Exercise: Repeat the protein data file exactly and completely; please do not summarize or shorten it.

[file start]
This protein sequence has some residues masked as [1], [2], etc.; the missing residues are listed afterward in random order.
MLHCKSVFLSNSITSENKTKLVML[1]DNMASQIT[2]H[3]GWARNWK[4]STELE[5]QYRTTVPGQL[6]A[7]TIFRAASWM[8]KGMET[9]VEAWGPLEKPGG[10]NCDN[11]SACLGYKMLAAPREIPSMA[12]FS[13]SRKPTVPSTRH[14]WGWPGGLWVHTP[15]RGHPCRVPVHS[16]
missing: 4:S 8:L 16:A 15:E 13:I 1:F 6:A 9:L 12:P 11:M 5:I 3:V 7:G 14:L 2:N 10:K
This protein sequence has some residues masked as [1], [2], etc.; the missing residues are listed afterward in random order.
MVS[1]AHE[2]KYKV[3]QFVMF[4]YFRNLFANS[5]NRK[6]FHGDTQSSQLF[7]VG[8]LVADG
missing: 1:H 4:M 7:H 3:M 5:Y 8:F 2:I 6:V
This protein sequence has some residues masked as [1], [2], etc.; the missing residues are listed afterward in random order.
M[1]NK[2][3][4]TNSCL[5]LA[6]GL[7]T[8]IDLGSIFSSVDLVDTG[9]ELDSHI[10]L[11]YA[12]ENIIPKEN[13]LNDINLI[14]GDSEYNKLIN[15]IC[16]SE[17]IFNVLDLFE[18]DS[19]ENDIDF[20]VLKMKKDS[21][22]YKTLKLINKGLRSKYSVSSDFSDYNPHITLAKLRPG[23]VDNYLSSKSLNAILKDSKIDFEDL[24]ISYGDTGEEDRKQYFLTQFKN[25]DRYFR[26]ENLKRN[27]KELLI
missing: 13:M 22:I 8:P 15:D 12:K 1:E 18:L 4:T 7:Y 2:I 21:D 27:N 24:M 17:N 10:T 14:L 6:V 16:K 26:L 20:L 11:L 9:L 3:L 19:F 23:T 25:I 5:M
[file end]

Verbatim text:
This protein sequence has some residues masked as [1], [2], etc.; the missing residues are listed afterward in random order.
MLHCKSVFLSNSITSENKTKLVML[1]DNMASQIT[2]H[3]GWARNWK[4]STELE[5]QYRTTVPGQL[6]A[7]TIFRAASWM[8]KGMET[9]VEAWGPLEKPGG[10]NCDN[11]SACLGYKMLAAPREIPSMA[12]FS[13]SRKPTVPSTRH[14]WGWPGGLWVHTP[15]RGHPCRVPVHS[16]
missing: 4:S 8:L 16:A 15:E 13:I 1:F 6:A 9:L 12:P 11:M 5:I 3:V 7:G 14:L 2:N 10:K
This protein sequence has some residues masked as [1], [2], etc.; the missing residues are listed afterward in random order.
MVS[1]AHE[2]KYKV[3]QFVMF[4]YFRNLFANS[5]NRK[6]FHGDTQSSQLF[7]VG[8]LVADG
missing: 1:H 4:M 7:H 3:M 5:Y 8:F 2:I 6:V
This protein sequence has some residues masked as [1], [2], etc.; the missing residues are listed afterward in random order.
M[1]NK[2][3][4]TNSCL[5]LA[6]GL[7]T[8]IDLGSIFSSVDLVDTG[9]ELDSHI[10]L[11]YA[12]ENIIPKEN[13]LNDINLI[14]GDSEYNKLIN[15]IC[16]SE[17]IFNVLDLFE[18]DS[19]ENDIDF[20]VLKMKKDS[21][22]YKTLKLINKGLRSKYSVSSDFSDYNPHITLAKLRPG[23]VDNYLSSKSLNAILKDSKIDFEDL[24]ISYGDTGEEDRKQYFLTQFKN[25]DRYFR[26]ENLKRN[27]KELLI
missing: 13:M 22:I 8:P 15:D 12:K 1:E 18:L 4:T 7:Y 2:I 21:D 27:N 24:M 17:N 10:T 14:L 6:V 16:K 26:L 20:L 11:L 9:L 3:L 19:F 23:T 25:I 5:M